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STL activists working to change 'no snitching' policy after 11 kids killed

It's something CrimeStoppers has been working to change by paying anonymous callers for information that leads to an arrest.

ST. LOUIS — We've all heard it. Snitches get stitches.

"It's basically, you don't tell, you don't tell other people because we'll handle it." St. Louis resident Ashley Colquitt said.

But does this mantra hold when 11 kids are shot and killed in the St. Louis area since June, and no one's coming forward?

"Snitching is one thing, but doing the right thing is another," said activist Cedric Redmon.

Cedric "C-Sharp" Redmon is one of the community activists leading a charge to change the code.

"When kids and women are getting shot in the street and you believe that there's a no snitching policy on people taking innocent and defenseless lives, that's codeless," he said.

It's something CrimeStoppers has been working to change, by paying anonymous callers for information that leads to an arrest.

"The reason CrimeStoppers works so well is because it is anonymous," said Lisa Pisciotta, the director of the St. Louis area CrimeStoppers. "It fills the gap between going to court, speaking to police or not saying anything, we don't want you to be that person who doesn't say anything."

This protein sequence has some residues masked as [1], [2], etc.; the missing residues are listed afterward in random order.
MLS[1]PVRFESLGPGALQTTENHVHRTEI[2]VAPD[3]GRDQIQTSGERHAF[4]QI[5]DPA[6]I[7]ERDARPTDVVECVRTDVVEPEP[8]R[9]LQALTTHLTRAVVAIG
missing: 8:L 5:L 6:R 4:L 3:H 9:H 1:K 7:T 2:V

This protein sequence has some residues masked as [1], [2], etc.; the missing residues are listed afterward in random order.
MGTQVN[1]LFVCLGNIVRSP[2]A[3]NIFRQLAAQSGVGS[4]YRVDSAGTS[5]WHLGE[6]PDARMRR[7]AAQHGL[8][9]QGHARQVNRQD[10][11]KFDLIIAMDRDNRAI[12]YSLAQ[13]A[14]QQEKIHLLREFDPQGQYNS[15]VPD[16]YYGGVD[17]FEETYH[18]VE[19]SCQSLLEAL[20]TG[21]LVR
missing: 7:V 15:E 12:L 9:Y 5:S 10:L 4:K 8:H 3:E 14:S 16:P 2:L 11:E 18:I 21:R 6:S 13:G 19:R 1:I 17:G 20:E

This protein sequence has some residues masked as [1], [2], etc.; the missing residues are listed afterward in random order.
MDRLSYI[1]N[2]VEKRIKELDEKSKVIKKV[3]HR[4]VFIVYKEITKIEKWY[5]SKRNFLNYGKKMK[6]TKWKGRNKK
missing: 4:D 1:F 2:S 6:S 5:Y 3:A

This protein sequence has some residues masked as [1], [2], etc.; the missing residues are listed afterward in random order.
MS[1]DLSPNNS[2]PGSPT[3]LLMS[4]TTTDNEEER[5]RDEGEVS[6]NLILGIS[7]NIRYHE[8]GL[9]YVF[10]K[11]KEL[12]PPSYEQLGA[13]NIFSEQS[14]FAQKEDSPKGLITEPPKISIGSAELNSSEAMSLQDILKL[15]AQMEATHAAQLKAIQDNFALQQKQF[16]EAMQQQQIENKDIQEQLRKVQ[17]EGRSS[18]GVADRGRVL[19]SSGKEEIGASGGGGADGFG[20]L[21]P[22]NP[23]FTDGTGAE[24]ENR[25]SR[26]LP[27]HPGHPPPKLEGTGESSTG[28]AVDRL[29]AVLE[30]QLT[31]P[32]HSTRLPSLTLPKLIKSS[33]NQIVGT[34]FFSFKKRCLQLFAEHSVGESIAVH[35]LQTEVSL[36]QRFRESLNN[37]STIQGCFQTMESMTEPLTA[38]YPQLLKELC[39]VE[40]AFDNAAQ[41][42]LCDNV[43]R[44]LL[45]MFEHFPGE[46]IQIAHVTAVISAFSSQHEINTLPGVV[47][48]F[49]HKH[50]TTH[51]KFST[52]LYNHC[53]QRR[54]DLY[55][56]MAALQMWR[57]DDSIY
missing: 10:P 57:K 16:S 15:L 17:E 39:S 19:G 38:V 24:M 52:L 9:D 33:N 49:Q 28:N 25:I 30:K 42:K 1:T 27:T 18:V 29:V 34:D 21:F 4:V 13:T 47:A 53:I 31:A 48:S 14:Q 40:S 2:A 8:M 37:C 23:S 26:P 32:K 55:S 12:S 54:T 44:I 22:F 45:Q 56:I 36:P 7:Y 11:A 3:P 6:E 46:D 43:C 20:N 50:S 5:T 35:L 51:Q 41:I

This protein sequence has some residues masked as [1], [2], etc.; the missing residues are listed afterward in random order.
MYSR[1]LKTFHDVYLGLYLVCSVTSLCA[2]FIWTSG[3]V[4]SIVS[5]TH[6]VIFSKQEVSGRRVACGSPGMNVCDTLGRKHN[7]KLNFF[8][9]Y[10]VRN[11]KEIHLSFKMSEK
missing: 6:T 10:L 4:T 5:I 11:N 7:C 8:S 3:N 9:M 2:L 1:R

She says the calls aren't adding up to the number of kids killed.

"Somebody out there knows something, somebody has talked to somebody those people need to call us," she said.

A call that some people in the community say they simply can't trust.

"There's no protection," Colquitt said. "So you telling me to tell, right, but then you sending me right back to where the incident happened? Anybody in they[sic] right mind, why would I say something?"

But when you look at the faces of nearly a dozen kids killed, Redmond said it changes everything.

"When the defenseless are dying, you telling me that the person that did that doesn't deserve to sit in jail, be punished, be reprimanded for that, you're crazy."

For anybody skeptical about CrimeStoppers, Pisciotta said it's not tracked. For you to know if your tip leads to a reward, you have to call them back.

She said they have helped the department solve 39 crimes in 14 years.

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